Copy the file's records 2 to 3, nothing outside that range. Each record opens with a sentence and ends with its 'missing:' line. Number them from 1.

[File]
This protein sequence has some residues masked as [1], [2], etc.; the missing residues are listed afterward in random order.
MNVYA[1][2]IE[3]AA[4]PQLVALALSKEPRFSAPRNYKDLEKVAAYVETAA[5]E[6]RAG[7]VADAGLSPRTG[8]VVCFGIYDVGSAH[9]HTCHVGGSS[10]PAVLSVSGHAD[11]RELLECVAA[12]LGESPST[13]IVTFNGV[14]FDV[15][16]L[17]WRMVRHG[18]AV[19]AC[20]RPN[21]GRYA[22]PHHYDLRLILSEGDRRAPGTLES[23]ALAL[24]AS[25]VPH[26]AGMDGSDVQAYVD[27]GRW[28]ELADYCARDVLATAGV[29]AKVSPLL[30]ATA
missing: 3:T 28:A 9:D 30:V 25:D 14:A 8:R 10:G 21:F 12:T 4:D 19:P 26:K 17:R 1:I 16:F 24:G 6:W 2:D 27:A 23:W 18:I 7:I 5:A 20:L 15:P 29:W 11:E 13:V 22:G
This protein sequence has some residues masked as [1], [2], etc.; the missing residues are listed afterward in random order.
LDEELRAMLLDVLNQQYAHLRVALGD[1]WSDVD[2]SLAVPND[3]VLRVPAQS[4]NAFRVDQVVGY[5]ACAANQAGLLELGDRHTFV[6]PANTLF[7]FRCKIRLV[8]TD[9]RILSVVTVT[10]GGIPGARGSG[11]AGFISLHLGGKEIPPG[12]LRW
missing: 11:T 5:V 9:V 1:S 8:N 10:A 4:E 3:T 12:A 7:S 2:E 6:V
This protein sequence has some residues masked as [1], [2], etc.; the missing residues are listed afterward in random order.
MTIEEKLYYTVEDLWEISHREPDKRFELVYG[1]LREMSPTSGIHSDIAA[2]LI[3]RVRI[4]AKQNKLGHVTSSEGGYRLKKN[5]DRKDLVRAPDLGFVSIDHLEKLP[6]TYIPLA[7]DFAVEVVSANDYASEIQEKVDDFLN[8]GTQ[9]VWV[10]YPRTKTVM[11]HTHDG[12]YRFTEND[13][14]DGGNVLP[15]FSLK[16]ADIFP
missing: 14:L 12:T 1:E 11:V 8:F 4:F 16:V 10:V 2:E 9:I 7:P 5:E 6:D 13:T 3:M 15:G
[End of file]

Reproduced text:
This protein sequence has some residues masked as [1], [2], etc.; the missing residues are listed afterward in random order.
LDEELRAMLLDVLNQQYAHLRVALGD[1]WSDVD[2]SLAVPND[3]VLRVPAQS[4]NAFRVDQVVGY[5]ACAANQAGLLELGDRHTFV[6]PANTLF[7]FRCKIRLV[8]TD[9]RILSVVTVT[10]GGIPGARGSG[11]AGFISLHLGGKEIPPG[12]LRW
missing: 11:T 5:V 9:V 1:S 8:N 10:A 4:E 3:T 12:A 7:S 2:E 6:V
This protein sequence has some residues masked as [1], [2], etc.; the missing residues are listed afterward in random order.
MTIEEKLYYTVEDLWEISHREPDKRFELVYG[1]LREMSPTSGIHSDIAA[2]LI[3]RVRI[4]AKQNKLGHVTSSEGGYRLKKN[5]DRKDLVRAPDLGFVSIDHLEKLP[6]TYIPLA[7]DFAVEVVSANDYASEIQEKVDDFLN[8]GTQ[9]VWV[10]YPRTKTVM[11]HTHDG[12]YRFTEND[13][14]DGGNVLP[15]FSLK[16]ADIFP
missing: 14:L 12:T 1:E 11:V 8:F 4:F 16:V 10:V 2:E 9:I 7:P 5:E 6:D 13:T 3:M 15:G